With public confidence in police the lowest it has been in decades, plummeting clearance rates for homicide and other serious crimes, and growing unrest over our criminal justice system’s myriad pathologies, Josh Hammer takes to the pages of City Journal to trumpet a spike in violent crime during the COVID pandemic and issue a clarion call for an even more carceral response across the board—more laws, more arrests, more convictions, and more bodies in cages. Why? Because despite being the world’s most prolific jailers, our real problem is that we don’t lock up enough people.
Nearly every sentence in Hammer’s piece is wrong. In reality, crime trends have been at historic lows for decades (even as many states and the federal government have been locking up fewer people, not more), and there is zero evidence of any connection between decarceral criminal justice reforms and the surge in violent crime during the COVID pandemic.
But in Hammer’s telling, high crime rates began to plummet in the 1990s amidst bipartisan support for “tough on crime” policies, and we have been reaping the supposed benefits of that aggressively carceral approach ever since. Lately, however, a feckless band of “light‐on‐crime libertarians” and Soros‐loving Democrats have been trying to undo that progress under the banner of criminal justice reform by prosecuting fewer crimes, imposing lighter sentences, and making police more accountable. It’s an interesting and certainly creative historical take, but it doesn’t stand up to scrutiny.
Let’s start with the view that being tough on crime and imposing draconian sentences on large swaths of Americans was the primary cause of the great crime decline of the 1990s. Hammer is not an economist or criminologist, and he cites no support for the suggestion of a strong causal link between crime rates and incarceration rates—presumably because the evidence from actual experts is contrary. Many variables, such as social, economic, and environmental factors influence criminal activity, and experts have found that increases in incarceration have only a small impact on the crime rate. Indeed, one prominent economist replicated several “high‐credibility” studies on whether incarceration reduces crime, and he concluded that “the best estimate of the impact of additional incarceration on crime in the United States today is zero.” These experts’ views are borne out by recent data. Between 2007 and 2017, thirty‐four states reduced both their crime rates and their prison populations.
With helpful facts in short supply, Hammer tars the First Step Act as an “unparalleled federal jailbreak” without noting that it was a modest reform that has thus far seen the release of just a few thousand aging prisoners—a rounding error in a country with more than two million people behind bars. And his vacuous assertion that it’s “no big stretch to get from the First Step Act to last summer’s prolonged Antifa‐Black Lives Matter urban anarchy” is pure applesauce, unadorned by data, evidence, or syllogism.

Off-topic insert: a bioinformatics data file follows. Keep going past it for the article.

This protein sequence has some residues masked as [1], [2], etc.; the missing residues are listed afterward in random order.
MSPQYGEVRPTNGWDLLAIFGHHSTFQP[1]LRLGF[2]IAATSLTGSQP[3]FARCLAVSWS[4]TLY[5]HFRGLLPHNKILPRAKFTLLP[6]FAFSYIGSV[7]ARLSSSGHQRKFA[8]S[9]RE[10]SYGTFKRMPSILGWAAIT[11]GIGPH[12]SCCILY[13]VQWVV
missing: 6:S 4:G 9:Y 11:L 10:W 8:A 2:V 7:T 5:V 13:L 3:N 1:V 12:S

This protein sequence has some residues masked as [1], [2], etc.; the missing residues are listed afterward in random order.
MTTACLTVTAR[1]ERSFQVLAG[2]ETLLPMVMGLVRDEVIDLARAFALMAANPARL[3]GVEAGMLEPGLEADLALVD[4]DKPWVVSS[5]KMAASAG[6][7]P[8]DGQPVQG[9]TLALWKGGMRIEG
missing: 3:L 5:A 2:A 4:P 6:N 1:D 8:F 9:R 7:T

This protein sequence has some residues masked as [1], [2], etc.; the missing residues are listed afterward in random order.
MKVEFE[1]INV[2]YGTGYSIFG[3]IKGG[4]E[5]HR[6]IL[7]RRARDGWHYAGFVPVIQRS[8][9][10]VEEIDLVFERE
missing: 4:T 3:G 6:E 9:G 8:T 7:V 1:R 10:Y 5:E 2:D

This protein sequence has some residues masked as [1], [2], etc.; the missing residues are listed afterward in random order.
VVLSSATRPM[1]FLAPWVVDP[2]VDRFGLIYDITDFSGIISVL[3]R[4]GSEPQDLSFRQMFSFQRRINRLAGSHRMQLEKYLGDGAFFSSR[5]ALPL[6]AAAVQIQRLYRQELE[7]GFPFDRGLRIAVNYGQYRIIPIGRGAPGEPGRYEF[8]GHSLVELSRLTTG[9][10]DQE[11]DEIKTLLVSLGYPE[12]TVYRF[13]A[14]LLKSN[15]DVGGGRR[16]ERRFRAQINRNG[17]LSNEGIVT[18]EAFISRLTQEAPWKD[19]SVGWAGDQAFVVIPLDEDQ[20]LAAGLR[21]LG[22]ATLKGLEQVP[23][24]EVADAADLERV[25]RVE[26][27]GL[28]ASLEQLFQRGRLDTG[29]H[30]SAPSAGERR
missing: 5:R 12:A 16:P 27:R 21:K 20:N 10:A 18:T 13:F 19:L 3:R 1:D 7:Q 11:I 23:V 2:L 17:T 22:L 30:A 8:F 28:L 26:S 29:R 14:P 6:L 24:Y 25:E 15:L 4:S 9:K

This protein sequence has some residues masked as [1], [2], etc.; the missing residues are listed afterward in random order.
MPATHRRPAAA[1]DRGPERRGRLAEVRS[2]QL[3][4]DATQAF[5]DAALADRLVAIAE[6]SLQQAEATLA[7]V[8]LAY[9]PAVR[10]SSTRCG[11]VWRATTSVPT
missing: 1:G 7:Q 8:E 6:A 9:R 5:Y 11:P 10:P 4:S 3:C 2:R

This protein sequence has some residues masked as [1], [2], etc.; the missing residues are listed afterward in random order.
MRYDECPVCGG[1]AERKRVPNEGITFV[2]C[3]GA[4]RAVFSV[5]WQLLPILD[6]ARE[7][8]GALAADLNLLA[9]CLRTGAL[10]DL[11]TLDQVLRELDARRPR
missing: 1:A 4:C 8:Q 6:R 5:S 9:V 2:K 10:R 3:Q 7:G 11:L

Equally puzzling—particularly from a self‐styled “common‐good” originalist—is Hammer’s embrace of qualified immunity, a judicially confected legal doctrine specifically designed to ensure that police and other “state actors” who have been plausibly alleged to have violated people’s rights don’t have to answer for it in court. More thoughtful conservatives, including Justices Antonin Scalia and Clarence Thomas, Judge Don Willett, and University of Chicago Law Professor Will Baude, have challenged the legitimacy of qualified immunity on originalist grounds, while scholars of all stripes have shown what an unmitigated disaster it has been for justice, accountability, and the “moral primacy of order and public safety” that Hammer himself extols in his piece.
Another surprise coming from a conservative is Hammer’s apparent disdain for democracy, at least when it involves electoral majorities choosing reform‐minded district attorneys who entertain the heresy that it might actually be possible—as such notoriously crime‐friendly states as Texas, Georgia and Mississippi discovered—to reduce crime rates while locking up fewer people.
The leave‐no‐prison‐unfilled approach Hammer touts goes well beyond what even Jeff Sessions and William Barr implemented during their respective tenures as Attorney General. There are over 5,000 federal crimes, yet neither Sessions nor Barr tried to charge everyone who violated those statutes. They couldn’t. The federal criminal justice system would be overwhelmed if they did, which is why they used prosecutorial discretion the same way so‐called “progressive” prosecutors have—to prioritize and target the worst behaviors.
Americans should be wary of enthusiastic dilettantes who think a one‐year spike in crime rates during a global pandemic represents a civic emergency for which the only prescription is to abandon decades of progress on criminal justice reform and simply put even more people behind bars. We tried that approach, and we learned that it doesn’t work—those of us who did our homework, anyway.